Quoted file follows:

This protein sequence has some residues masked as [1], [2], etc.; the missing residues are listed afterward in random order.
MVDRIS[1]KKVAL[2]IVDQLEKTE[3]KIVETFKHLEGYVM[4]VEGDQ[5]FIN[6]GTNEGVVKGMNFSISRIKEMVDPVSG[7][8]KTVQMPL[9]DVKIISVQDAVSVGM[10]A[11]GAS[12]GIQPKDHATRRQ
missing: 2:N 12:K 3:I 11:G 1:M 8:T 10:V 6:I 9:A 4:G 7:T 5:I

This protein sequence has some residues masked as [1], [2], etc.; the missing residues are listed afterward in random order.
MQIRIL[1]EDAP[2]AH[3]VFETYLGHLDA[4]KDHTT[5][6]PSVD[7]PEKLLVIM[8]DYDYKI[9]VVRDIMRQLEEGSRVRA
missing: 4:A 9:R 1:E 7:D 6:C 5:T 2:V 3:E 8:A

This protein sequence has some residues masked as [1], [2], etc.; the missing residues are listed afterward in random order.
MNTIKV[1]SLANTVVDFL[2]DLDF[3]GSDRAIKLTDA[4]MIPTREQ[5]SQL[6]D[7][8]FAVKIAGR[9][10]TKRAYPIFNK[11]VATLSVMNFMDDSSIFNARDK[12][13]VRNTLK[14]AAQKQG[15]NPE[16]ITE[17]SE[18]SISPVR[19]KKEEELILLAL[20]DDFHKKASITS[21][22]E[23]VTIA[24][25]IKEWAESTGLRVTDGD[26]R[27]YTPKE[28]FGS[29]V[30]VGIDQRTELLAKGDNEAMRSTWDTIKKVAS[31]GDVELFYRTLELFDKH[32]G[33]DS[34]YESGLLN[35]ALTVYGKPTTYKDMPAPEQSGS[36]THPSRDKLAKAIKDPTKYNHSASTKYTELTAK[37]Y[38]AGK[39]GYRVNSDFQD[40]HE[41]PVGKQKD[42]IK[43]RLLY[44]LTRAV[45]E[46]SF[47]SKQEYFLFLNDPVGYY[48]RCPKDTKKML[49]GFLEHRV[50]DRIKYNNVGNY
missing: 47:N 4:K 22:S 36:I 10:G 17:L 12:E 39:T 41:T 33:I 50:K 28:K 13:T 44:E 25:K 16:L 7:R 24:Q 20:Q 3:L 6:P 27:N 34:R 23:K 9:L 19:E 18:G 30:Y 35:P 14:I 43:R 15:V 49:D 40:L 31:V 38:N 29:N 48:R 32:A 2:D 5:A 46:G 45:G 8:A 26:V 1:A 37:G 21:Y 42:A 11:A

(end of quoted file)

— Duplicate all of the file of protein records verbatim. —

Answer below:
This protein sequence has some residues masked as [1], [2], etc.; the missing residues are listed afterward in random order.
MVDRIS[1]KKVAL[2]IVDQLEKTE[3]KIVETFKHLEGYVM[4]VEGDQ[5]FIN[6]GTNEGVVKGMNFSISRIKEMVDPVSG[7][8]KTVQMPL[9]DVKIISVQDAVSVGM[10]A[11]GAS[12]GIQPKDHATRRQ
missing: 2:N 12:K 3:I 11:G 1:M 8:T 10:V 6:I 9:A 4:G 7:T 5:I

This protein sequence has some residues masked as [1], [2], etc.; the missing residues are listed afterward in random order.
MQIRIL[1]EDAP[2]AH[3]VFETYLGHLDA[4]KDHTT[5][6]PSVD[7]PEKLLVIM[8]DYDYKI[9]VVRDIMRQLEEGSRVRA
missing: 4:A 9:R 1:E 7:D 6:C 5:T 2:V 3:E 8:A

This protein sequence has some residues masked as [1], [2], etc.; the missing residues are listed afterward in random order.
MNTIKV[1]SLANTVVDFL[2]DLDF[3]GSDRAIKLTDA[4]MIPTREQ[5]SQL[6]D[7][8]FAVKIAGR[9][10]TKRAYPIFNK[11]VATLSVMNFMDDSSIFNARDK[12][13]VRNTLK[14]AAQKQG[15]NPE[16]ITE[17]SE[18]SISPVR[19]KKEEELILLAL[20]DDFHKKASITS[21][22]E[23]VTIA[24][25]IKEWAESTGLRVTDGD[26]R[27]YTPKE[28]FGS[29]V[30]VGIDQRTELLAKGDNEAMRSTWDTIKKVAS[31]GDVELFYRTLELFDKH[32]G[33]DS[34]YESGLLN[35]ALTVYGKPTTYKDMPAPEQSGS[36]THPSRDKLAKAIKDPTKYNHSASTKYTELTAK[37]Y[38]AGK[39]GYRVNSDFQD[40]HE[41]PVGKQKD[42]IK[43]RLLY[44]LTRAV[45]E[46]SF[47]SKQEYFLFLNDPVGYY[48]RCPKDTKKML[49]GFLEHRV[50]DRIKYNNVGNY
missing: 47:N 4:K 22:S 36:I 10:G 17:L 12:E 39:T 41:T 33:I 50:K 28:K 13:T 44:E 25:K 16:L 7:R 24:Q 20:Q 3:L 6:P 27:N 34:R 23:K 9:L 19:E 18:G 30:Y 35:P 14:I 43:R 15:V 49:D 40:L 31:V 38:N 29:N 48:R 32:A 2:D 5:A 46:G 45:G 8:A 26:V 1:A 37:G 21:Y 42:A 11:A